MONMOUTH — There have been few names that have stood as tall in Western Oregon University athletics as Andy Avgi.
On the hardwood, he helped lead the men’s basketball team to the NCAA Division II Final Four during the 2015-16 season.
On the gridiron, he played football for the last two years, and had 16 catches for 198 yards and five touchdowns during his senior year. Upon the end of the 2016 football campaign, Avgi stood at a crossroads — pursue a professional basketball career or football.
“There were thoughts on pursuing basketball, but the opportunity in football is greater,” Avgi said. “I wanted to play at the highest level, and it was going to be in football, and it’s going to be my career.”
Once he decided on football, the training began in earnest for his pro day.
“I would wake up at 6:30 a.m. and drive to Bellevue (Wash.) from Seattle,” Avgi said. “I would have a workout in the morning, then have a snack. I would do a strength workout before lunch and then finish with another workout after lunch.”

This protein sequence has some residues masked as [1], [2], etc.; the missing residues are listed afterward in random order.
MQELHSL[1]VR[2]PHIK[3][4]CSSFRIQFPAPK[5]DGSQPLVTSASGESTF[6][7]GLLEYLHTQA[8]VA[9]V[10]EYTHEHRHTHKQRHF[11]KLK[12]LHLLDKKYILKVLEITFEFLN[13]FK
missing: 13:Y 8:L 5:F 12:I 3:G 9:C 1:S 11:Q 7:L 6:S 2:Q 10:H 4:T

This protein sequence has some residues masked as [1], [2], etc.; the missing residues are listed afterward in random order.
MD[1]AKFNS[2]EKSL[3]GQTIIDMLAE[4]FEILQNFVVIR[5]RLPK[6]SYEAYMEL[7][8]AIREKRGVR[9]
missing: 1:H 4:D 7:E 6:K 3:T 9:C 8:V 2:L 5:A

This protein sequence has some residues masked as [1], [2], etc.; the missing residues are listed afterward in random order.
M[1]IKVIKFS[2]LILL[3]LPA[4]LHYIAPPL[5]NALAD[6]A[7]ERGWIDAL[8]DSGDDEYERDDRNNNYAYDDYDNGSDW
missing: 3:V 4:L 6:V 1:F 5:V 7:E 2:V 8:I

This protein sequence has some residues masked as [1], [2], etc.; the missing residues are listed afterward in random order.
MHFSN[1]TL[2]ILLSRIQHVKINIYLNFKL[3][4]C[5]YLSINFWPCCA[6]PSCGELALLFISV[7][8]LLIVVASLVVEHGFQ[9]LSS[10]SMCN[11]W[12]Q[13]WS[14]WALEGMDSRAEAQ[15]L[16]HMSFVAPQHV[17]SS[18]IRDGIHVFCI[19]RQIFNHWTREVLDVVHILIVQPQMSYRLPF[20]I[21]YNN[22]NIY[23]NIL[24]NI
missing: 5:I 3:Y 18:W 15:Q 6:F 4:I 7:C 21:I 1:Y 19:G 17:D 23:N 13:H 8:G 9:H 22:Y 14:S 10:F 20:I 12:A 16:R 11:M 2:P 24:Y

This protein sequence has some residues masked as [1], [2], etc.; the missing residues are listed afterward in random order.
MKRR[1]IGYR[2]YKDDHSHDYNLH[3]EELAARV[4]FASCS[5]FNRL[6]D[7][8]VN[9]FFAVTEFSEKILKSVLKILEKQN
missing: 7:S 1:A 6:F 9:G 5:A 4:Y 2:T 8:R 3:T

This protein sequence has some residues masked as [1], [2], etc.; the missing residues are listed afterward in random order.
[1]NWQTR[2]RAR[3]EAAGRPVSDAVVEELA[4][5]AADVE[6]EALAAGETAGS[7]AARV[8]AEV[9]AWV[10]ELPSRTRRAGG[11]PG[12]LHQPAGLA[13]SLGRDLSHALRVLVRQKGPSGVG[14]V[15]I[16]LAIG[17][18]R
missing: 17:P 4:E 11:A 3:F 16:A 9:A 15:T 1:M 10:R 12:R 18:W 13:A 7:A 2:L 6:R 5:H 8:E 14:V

Avgi participated in a pro day showcase with Oregon State — and the results were impressive.
Avgi ran a 4.73 40-yard dash, recorded a 4.15 in the shuttle and had a 35 1/2 vertical.
“I think it went great,” he said. “I reached a lot of my goals I set for my pro day and overall, I was really happy with how I did. I believe the hard work paid off.”
Since then, Avgi has attracted interest from numerous teams and hopes to get a few team visits prior to the NFL Draft April 27-29, he said.
“The next steps are the draft and that first minicamp,” Avgi said. “This is exciting, and I can’t wait to find out where I am going. That first camp is when I’ll get to show the team that gets me what I can do.”
Avgi hopes to become the latest Wolf to make the jump to the NFL — a list that includes former New York Giants tight end and Super Bowl champion Kevin Boss. Most recently, wide receiver Tyrell Williams signed as an undrafted free agent with the Los Angeles Chargers.
Avgi hopes to follow in their footsteps.
“I hope people take away that it doesn’t matter where you come from or what school you go to,” he said. “If you have a dream of playing professionally in any sport, go somewhere that you think you can do it.”